Published July 01, 2014
Ever since the "'Black Swan' case," wherein two unpaid interns who worked on Darren Aronofsky's iconic film sued Fox Searchlight Pictures for violating Department of Labor regulations, many companies have made serious changes to their internship programs. While there are less exploitive internship than there used to be (several programs shut down following the fiasco), many still exist, leaving it up to students to do their research. Students must learn to avoid bad internships and to take action if they find themselves in an illegal program. Before starting an internship program, make sure you know where you legally stand.
"(The majority of) unpaid internships happen in just a couple of industries, what we call the glamour industries -- media, journalism, fashion, radio, TV, broadcasting, publications, things like that," says Robert Shindell, Ph.D., vice president and chief learning officer for Intern Bridge, a college consulting and research firm that focuses on internship and recruiting experiences. "You would never find an unpaid internship at a bank or a financial institution or an engineering firm."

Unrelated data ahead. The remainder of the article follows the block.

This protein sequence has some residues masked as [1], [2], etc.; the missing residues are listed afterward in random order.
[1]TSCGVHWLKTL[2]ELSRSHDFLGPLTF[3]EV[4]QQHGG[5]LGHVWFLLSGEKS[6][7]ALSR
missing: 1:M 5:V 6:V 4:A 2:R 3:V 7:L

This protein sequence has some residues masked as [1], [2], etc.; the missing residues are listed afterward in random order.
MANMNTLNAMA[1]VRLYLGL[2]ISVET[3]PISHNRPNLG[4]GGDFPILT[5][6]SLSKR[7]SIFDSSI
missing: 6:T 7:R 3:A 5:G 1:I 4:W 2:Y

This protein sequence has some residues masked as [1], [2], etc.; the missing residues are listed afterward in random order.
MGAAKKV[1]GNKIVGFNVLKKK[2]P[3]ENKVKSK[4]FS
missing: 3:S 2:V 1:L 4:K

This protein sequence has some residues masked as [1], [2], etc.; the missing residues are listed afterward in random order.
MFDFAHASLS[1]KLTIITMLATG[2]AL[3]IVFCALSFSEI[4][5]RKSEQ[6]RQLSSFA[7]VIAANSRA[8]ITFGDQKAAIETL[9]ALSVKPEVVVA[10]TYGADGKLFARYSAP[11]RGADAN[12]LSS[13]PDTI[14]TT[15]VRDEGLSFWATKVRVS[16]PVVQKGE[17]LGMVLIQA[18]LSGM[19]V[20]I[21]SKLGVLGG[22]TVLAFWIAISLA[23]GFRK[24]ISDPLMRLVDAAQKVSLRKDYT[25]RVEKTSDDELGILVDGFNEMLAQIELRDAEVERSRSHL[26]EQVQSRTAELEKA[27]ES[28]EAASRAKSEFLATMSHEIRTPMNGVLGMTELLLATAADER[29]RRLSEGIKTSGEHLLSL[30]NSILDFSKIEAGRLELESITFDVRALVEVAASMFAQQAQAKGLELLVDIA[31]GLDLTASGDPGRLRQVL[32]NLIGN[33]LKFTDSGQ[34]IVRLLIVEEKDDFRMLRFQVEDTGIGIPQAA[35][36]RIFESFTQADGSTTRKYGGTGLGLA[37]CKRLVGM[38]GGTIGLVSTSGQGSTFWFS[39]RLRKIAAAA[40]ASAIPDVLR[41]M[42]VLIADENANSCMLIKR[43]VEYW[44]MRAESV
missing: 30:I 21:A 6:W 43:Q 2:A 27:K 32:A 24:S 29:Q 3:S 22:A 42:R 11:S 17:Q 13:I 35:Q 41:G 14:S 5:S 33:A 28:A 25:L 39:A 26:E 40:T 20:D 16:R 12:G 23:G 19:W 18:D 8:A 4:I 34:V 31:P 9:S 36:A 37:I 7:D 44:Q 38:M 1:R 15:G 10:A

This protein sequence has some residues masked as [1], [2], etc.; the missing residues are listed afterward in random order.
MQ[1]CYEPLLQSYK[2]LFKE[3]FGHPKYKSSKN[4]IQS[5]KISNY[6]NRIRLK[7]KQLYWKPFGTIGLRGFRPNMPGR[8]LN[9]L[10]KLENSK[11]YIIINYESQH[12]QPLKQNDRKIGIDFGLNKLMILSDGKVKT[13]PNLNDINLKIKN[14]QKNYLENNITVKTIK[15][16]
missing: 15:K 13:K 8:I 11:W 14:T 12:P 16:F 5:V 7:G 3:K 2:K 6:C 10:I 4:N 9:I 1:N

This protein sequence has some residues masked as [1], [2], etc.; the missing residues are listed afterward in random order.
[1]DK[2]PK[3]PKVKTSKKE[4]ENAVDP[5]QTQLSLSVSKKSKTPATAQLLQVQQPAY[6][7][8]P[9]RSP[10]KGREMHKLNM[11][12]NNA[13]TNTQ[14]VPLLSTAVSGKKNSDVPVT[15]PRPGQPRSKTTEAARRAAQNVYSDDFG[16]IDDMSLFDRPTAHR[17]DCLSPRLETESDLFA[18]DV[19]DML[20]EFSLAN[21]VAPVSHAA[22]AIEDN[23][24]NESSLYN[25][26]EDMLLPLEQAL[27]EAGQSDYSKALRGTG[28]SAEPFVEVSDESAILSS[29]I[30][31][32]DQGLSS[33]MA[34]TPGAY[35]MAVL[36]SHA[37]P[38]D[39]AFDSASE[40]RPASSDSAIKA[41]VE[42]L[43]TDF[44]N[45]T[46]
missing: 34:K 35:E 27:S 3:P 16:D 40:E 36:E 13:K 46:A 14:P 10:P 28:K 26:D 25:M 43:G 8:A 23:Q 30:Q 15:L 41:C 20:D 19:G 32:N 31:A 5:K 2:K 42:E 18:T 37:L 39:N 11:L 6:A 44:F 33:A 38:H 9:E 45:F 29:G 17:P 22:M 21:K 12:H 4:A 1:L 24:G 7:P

Unpaid Internships Have Strict Regulations
Unpaid internships at for-profit companies are subject to fairly strict regulation from the Department of Labor. Generally, to qualify as a legal unpaid internship, the program must pass a six-factor test that ensures the program benefits the student more than the employer, is educational in nature and doesn't replace paid positions with unpaid labor. It also stipulates the intern must be aware that they are not entitled to wages during the internship nor are they entitled to a job once the internship is over.
6 Criteria Unpaid Internships Must Meet
When a for-profit employer hires an unpaid intern, all six of the following criteria must be met. If the company doesn't meet these criteria, the intern could potentially be an employee, meaning he or she could collect back pay.
Source: U.S. Department of Labor